Women at work: the roles of women during the war
Before the World War I, women typically played the role of the homemaker. Women were judged by their beauty rather than by their ability. Their position and status were directed towards maintaining the annual duties of the family and children. These duties consisted of cleaning and caring for the house, caring for the young, cooking for the family, maintaining a yard, and sewing clothing for all. Girls were said to follow their mother’s footsteps so it wasn't as important for them to go to school. Some woman did work in professions in the 18thcentury. They were, doctors, lawyers, preachers, teachers, writers and singers. But by the early 19thcentury woman were limited to factory labor and domestic work. The only professions the women were then allowed to do were writing and teaching. The British textile and clothing trades were regarded as 'women's work' as they employed far more women than men. World War I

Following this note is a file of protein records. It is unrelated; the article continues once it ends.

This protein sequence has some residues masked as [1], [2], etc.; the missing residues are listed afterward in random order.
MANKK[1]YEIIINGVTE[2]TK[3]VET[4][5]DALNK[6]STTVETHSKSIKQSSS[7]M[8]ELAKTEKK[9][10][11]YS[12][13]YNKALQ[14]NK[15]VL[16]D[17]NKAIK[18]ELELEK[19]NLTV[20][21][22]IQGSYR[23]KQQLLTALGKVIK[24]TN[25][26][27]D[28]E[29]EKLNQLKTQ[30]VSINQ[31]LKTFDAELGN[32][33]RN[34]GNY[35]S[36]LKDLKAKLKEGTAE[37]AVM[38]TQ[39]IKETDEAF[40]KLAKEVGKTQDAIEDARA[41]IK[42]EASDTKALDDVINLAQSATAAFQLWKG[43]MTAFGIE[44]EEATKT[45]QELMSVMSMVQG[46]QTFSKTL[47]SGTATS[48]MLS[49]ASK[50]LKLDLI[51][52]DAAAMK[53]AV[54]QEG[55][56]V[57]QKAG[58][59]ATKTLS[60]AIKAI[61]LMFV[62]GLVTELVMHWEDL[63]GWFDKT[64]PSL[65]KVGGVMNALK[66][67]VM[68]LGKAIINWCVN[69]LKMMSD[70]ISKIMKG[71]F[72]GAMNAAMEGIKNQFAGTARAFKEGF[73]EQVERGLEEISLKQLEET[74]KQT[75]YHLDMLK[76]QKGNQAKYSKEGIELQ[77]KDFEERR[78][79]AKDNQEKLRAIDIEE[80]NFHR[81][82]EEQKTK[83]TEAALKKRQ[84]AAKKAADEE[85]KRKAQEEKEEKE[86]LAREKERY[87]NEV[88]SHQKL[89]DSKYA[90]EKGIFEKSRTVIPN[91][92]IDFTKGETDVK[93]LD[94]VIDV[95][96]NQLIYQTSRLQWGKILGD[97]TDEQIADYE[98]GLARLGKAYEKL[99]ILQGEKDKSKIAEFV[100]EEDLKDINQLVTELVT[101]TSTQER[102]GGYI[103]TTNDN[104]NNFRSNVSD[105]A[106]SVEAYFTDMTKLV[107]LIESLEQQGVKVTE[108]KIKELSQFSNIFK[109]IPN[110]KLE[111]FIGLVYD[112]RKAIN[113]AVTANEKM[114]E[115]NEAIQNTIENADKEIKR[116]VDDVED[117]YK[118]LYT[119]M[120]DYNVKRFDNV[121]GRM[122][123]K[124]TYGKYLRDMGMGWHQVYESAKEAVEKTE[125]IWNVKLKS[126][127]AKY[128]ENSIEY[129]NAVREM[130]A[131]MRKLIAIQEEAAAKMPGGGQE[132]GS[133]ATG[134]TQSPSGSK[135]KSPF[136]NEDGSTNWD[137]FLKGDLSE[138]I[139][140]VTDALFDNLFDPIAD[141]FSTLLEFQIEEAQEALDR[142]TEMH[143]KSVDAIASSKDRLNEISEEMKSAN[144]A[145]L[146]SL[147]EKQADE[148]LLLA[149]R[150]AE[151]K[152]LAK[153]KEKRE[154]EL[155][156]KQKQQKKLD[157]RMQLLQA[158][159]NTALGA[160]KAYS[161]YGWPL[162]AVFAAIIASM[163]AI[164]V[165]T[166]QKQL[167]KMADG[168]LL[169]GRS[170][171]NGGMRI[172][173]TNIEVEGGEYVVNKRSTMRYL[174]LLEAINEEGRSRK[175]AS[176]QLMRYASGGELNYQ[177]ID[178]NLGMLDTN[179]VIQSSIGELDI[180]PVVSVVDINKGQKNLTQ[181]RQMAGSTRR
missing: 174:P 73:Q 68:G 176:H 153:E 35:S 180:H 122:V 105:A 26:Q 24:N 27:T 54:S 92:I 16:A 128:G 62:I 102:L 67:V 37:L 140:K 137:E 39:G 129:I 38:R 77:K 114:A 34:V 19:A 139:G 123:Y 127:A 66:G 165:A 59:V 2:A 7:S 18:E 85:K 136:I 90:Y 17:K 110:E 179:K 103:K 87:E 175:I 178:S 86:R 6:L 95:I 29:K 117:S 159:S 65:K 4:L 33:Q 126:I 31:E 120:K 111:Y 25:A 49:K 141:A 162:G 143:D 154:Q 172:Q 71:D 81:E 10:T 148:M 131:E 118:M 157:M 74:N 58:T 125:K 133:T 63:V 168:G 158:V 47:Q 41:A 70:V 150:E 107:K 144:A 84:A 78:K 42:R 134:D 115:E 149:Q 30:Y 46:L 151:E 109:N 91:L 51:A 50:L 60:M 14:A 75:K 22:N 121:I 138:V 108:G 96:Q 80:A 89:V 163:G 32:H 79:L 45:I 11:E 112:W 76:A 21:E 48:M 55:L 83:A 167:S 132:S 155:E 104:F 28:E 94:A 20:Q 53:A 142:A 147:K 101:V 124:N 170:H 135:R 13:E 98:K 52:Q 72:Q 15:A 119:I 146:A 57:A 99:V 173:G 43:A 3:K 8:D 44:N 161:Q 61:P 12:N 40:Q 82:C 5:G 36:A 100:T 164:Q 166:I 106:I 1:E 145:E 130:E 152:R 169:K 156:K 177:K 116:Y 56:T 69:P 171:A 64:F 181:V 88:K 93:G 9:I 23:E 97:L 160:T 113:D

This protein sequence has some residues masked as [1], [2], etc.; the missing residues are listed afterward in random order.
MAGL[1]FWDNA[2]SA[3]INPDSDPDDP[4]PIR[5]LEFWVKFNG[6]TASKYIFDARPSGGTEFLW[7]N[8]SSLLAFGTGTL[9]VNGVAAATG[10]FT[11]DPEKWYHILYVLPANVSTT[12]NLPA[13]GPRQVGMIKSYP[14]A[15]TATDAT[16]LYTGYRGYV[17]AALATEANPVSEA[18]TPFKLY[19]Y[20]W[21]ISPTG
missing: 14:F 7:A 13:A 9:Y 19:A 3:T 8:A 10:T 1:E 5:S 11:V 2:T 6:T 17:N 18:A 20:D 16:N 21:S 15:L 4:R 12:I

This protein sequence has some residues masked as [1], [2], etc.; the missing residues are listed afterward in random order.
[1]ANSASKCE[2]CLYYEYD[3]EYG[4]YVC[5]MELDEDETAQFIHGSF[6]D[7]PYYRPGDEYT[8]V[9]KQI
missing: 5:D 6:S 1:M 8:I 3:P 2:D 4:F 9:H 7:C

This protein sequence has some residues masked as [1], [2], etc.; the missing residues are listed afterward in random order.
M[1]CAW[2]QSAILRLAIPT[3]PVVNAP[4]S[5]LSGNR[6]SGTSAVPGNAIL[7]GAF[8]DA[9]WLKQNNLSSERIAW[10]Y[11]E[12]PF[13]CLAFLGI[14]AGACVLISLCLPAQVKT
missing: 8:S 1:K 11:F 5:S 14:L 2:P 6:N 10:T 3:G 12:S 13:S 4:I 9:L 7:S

When men start leaving their jobs to serve their country in war overseas, women replaced their jobs as bank clerks, ticket sellers, elevator operator, chauffeur, street car conductor, railroad trackwalker, section hand, locomotive wiper and oiler, locomotive dispatcher, block operator, draw bridge attendant, and employment in machine shops, steel mills, powder and ammunition factories, airplane works, boot blacking and farming. Many of these women were married, and some were mothers whose husbands or older sons had gone to front. As a matter of survival, women had to work for paid employment for the sake of their families. The war actually created more domestic jobs because many women who worked in factories and outside their homes were not able to care well enough for their children. Women were also seen as vital resources for wartime aids, and various wartime slogans such as “You should aid nation in the war” and “Everyone has to be a helper” emphasized patriotism and created the environment...
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